Culture Shock at a Supermarket in Spain

If you’re going to be spending any amount of time in Spain, chances are you’ll end up at a supermarket, whether for a late-afternoon snack or ingredients for dinner if you’re cooking for yourself. And when you do end up going to one, you’ll inevitably experience culture shock, since some customs in Spanish supermarkets are a bit different from those you may be used to. You won’t be falling on the floor in shock over them, but if you’re aware of these small but significant differences in the way you go about doing things, your shopping trip will go much more smoothly. (Source: Nacho Pintos ) 1) Putting your bag in a locker before entering At the entrance to most supermarkets, there are always a couple dozen cubbie-hole-sized lockers for you to stow your backpack/heavy belongings/shopping bag from another store in. This is nice, because you don’t have to lug your crap around with you all over the store, but the lockers are actually there to prevent shoplifting, so make sure to l

Photo Post: The Sierra de Segura Mountains in Eastern Andalucía

Tranco Reservoir There’s a lot to love about the province of Jaén, a cozy corner of eastern Andalucía in southern Spain. You’ve got the lovely villages of Úbeda and Baeza , graced with Renaissance architecture, as well as countless other sleepy towns scattered among the endless olive groves. There’s the capital city of Jaén , with its charming, Moorish-style old town and free tapas scene. Although there’s no doubt that people here talk with a thick Andalusian accent, it’s not nearly as difficult to understand as that of Cádiz, for example, on the coast. And who could forget that the best olive oil in the world is made in almazaras  (factories) in every village’s industrial park? Sierra de Segura But while I’ve expressed my love for the region in many posts on this blog, I haven’t written yet about the sierra , that unmoving wall of mountains that serves as the eastern limit of the province and the region. Countless sunsets I saw from Úbeda’s eastern lookout point made me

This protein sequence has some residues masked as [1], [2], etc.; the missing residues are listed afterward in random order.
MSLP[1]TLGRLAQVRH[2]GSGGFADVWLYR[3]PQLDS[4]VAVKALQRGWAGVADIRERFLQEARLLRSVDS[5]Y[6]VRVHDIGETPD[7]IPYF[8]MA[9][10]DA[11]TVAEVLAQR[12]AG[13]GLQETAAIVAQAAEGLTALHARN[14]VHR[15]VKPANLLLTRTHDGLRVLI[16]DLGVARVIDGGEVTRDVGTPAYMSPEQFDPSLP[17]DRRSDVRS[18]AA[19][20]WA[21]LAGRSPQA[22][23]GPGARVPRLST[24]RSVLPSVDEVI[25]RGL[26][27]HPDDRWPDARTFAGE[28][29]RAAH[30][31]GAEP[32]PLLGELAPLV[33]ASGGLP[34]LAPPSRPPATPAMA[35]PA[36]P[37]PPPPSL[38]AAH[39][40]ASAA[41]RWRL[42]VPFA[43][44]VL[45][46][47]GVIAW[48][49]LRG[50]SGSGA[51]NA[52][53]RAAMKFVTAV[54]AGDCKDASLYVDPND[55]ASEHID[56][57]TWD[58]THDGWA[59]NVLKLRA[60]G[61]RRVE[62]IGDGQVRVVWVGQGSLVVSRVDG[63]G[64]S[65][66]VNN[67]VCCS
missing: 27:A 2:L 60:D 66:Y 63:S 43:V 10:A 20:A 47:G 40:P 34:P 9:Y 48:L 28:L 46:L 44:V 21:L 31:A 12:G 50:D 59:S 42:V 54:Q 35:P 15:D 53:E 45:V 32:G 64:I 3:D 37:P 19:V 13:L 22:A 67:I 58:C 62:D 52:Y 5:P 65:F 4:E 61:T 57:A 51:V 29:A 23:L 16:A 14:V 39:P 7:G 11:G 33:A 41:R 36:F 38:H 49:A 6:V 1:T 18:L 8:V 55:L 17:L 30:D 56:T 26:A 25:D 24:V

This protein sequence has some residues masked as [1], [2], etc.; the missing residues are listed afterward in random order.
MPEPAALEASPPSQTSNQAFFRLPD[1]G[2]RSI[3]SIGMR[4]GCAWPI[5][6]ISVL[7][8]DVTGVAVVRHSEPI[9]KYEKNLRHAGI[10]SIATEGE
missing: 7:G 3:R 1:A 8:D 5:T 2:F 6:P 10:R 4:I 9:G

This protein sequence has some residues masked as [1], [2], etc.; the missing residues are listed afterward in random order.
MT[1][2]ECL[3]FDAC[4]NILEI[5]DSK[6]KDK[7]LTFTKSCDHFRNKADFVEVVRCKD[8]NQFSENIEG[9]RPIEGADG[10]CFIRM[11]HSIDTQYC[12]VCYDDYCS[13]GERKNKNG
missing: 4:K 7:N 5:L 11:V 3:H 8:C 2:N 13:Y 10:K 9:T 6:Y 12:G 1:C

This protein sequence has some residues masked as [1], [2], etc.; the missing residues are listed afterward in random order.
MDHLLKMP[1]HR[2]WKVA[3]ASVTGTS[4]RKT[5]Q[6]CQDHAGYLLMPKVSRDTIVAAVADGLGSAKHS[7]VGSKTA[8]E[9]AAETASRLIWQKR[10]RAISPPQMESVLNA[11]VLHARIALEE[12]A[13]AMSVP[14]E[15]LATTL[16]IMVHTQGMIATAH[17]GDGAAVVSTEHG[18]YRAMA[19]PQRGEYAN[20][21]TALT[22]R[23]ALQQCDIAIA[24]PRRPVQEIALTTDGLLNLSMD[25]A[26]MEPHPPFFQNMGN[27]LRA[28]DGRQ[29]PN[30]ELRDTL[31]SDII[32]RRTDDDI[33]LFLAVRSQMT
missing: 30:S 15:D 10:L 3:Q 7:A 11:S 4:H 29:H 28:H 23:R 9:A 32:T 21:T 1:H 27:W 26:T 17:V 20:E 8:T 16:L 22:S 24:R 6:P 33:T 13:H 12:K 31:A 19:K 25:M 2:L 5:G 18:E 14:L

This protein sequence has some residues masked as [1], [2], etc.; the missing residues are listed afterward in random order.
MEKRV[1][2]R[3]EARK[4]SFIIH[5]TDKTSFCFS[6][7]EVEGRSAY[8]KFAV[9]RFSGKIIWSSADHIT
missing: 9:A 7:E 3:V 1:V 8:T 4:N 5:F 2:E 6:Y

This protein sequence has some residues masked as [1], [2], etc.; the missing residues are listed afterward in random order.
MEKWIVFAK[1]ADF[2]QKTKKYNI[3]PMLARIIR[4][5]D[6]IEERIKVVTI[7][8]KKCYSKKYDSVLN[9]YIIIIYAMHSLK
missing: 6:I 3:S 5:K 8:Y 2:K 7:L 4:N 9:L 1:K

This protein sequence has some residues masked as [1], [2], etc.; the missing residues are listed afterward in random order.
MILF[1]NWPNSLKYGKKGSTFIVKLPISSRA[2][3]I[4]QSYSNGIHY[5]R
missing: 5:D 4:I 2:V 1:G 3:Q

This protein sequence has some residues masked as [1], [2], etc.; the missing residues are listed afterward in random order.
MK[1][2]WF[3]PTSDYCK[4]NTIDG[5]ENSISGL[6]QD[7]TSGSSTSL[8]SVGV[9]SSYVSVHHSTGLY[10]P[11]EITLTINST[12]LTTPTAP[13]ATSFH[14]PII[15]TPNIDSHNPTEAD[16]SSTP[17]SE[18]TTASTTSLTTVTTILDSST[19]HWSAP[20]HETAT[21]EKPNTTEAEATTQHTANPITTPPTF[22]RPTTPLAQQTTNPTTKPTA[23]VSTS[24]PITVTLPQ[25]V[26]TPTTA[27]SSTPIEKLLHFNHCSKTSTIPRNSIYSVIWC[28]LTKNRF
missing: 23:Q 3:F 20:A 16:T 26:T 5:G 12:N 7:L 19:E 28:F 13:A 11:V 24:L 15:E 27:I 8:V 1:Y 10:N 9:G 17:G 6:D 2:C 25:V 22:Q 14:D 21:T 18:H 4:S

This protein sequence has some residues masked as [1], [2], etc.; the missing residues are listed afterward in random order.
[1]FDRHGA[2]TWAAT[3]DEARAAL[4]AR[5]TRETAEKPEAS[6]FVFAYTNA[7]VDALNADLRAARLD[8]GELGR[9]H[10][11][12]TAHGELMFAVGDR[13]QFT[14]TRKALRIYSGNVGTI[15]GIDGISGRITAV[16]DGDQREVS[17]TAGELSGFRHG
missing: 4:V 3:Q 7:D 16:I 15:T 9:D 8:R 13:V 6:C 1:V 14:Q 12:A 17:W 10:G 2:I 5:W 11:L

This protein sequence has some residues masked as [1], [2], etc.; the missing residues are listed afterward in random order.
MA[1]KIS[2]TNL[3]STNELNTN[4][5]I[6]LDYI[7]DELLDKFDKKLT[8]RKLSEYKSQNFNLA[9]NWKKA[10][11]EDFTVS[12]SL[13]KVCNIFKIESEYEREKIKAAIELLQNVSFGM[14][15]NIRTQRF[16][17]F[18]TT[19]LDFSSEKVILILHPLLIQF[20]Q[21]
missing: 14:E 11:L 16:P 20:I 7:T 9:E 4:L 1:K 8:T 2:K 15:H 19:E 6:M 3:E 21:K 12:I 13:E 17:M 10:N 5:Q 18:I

Segovia, Spain: 3 Facets of a Castilian Gem

Not even two days back in Spain in September, I had already hit the ground running after a summer home in Texas. The central city of Segovia  was the only pitstop I made on my journey between Madrid and Galicia , where I’m now working for Year Two as a language assistant . Merely half an hour north of Madrid via the high-speed train that cuts through the Guadarrama mountains, Segovia is one of the most beautiful cities I’ve been to in the country so far. The White City of Gondor Segovia skyline Most people run up on that high-speed train from Madrid and make a daytrip out of the city, but I ended up staying two nights here and really enjoyed taking it all in at a relaxed pace. Although Segovia is well-known for its massive Roman aqueduct, its impressive Gothic cathedral, and fairy-tale castle, I think the city deserves additional credit for its Romanesque churches and tasty food. It’s the only major city I’ve traveled to in vast, north-central  Castilla y León, but if Segovi